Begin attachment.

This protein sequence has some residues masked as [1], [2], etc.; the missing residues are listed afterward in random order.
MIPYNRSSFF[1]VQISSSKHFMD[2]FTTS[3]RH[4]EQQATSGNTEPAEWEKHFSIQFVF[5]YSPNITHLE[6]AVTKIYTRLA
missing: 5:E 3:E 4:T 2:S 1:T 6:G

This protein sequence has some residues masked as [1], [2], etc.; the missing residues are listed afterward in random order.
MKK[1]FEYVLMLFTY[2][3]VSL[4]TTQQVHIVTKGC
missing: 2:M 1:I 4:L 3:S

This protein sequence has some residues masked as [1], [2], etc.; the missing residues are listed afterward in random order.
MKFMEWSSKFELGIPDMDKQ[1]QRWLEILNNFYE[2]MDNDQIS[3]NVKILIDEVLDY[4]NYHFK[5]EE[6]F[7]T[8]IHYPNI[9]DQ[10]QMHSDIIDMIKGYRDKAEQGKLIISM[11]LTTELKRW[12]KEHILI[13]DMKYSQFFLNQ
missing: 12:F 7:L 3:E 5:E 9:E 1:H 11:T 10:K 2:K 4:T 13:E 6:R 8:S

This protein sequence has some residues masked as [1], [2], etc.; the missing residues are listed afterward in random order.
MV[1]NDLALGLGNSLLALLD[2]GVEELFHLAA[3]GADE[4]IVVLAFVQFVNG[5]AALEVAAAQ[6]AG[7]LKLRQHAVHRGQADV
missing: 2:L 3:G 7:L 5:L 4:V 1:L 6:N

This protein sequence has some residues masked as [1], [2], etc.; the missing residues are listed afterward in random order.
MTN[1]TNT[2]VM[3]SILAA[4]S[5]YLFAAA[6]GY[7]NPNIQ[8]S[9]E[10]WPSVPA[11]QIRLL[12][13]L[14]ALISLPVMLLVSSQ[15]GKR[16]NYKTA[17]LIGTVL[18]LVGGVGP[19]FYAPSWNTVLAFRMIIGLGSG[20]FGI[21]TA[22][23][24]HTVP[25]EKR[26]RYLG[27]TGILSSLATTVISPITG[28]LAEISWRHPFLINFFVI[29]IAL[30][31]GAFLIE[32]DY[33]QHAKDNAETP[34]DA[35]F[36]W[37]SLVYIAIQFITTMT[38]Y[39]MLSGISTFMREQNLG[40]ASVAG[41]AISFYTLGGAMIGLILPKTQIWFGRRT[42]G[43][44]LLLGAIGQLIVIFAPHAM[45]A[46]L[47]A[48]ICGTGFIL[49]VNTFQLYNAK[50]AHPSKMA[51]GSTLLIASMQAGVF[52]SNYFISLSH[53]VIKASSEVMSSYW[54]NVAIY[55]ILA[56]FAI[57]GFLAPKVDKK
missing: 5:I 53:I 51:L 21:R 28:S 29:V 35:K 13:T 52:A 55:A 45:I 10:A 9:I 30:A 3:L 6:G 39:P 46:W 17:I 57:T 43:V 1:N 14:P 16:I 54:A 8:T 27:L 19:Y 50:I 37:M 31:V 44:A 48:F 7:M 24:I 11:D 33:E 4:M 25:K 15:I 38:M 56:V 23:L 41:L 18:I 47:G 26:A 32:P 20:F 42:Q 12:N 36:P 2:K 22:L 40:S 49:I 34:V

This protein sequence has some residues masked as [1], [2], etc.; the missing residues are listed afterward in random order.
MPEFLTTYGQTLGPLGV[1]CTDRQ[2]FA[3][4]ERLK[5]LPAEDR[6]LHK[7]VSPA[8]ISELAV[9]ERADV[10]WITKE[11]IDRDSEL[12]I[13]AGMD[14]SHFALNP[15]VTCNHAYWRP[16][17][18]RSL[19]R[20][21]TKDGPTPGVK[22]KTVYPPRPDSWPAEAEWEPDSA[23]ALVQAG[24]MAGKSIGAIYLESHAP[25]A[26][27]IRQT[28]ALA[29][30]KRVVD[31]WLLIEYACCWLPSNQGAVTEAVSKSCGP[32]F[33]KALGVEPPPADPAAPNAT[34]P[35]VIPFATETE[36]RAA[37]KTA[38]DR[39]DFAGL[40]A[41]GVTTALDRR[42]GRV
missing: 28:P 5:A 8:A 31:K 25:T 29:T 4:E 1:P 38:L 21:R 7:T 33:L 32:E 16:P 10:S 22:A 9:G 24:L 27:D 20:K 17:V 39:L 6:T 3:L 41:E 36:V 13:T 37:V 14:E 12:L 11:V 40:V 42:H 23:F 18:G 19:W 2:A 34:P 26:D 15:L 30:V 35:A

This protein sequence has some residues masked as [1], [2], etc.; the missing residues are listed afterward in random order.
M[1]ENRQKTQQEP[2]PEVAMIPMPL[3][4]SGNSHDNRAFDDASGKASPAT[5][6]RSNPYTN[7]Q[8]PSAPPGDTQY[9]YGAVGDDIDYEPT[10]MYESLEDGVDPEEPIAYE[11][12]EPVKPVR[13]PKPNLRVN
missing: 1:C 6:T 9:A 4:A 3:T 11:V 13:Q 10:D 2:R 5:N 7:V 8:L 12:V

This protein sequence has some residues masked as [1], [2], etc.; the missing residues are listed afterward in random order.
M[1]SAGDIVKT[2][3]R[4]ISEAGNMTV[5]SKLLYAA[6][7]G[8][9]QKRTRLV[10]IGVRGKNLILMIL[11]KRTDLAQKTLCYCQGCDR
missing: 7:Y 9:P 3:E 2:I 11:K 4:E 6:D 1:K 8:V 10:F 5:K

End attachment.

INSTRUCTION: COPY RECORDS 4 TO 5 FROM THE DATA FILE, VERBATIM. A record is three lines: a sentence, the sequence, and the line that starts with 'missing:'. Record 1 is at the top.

This protein sequence has some residues masked as [1], [2], etc.; the missing residues are listed afterward in random order.
MV[1]NDLALGLGNSLLALLD[2]GVEELFHLAA[3]GADE[4]IVVLAFVQFVNG[5]AALEVAAAQ[6]AG[7]LKLRQHAVHRGQADV
missing: 2:L 3:G 7:L 5:L 4:V 1:L 6:N

This protein sequence has some residues masked as [1], [2], etc.; the missing residues are listed afterward in random order.
MTN[1]TNT[2]VM[3]SILAA[4]S[5]YLFAAA[6]GY[7]NPNIQ[8]S[9]E[10]WPSVPA[11]QIRLL[12][13]L[14]ALISLPVMLLVSSQ[15]GKR[16]NYKTA[17]LIGTVL[18]LVGGVGP[19]FYAPSWNTVLAFRMIIGLGSG[20]FGI[21]TA[22][23][24]HTVP[25]EKR[26]RYLG[27]TGILSSLATTVISPITG[28]LAEISWRHPFLINFFVI[29]IAL[30][31]GAFLIE[32]DY[33]QHAKDNAETP[34]DA[35]F[36]W[37]SLVYIAIQFITTMT[38]Y[39]MLSGISTFMREQNLG[40]ASVAG[41]AISFYTLGGAMIGLILPKTQIWFGRRT[42]G[43][44]LLLGAIGQLIVIFAPHAM[45]A[46]L[47]A[48]ICGTGFIL[49]VNTFQLYNAK[50]AHPSKMA[51]GSTLLIASMQAGVF[52]SNYFISLSH[53]VIKASSEVMSSYW[54]NVAIY[55]ILA[56]FAI[57]GFLAPKVDKK
missing: 5:I 53:I 51:L 21:R 28:S 29:V 35:K 13:T 52:A 55:A 45:I 10:A 9:I 30:A 3:L 6:G 39:P 46:W 17:I 57:T 43:V 1:N 14:P 16:I 54:A 8:T 27:L 19:Y 50:I 37:M 31:V 44:A 48:F 7:M 24:I 11:D 33:E 4:M 25:K 15:I 38:M 56:V 23:L 41:L 18:I 47:G 26:A 32:P 20:F 42:Q 12:N 36:P 2:K 22:L 40:S 49:I 34:V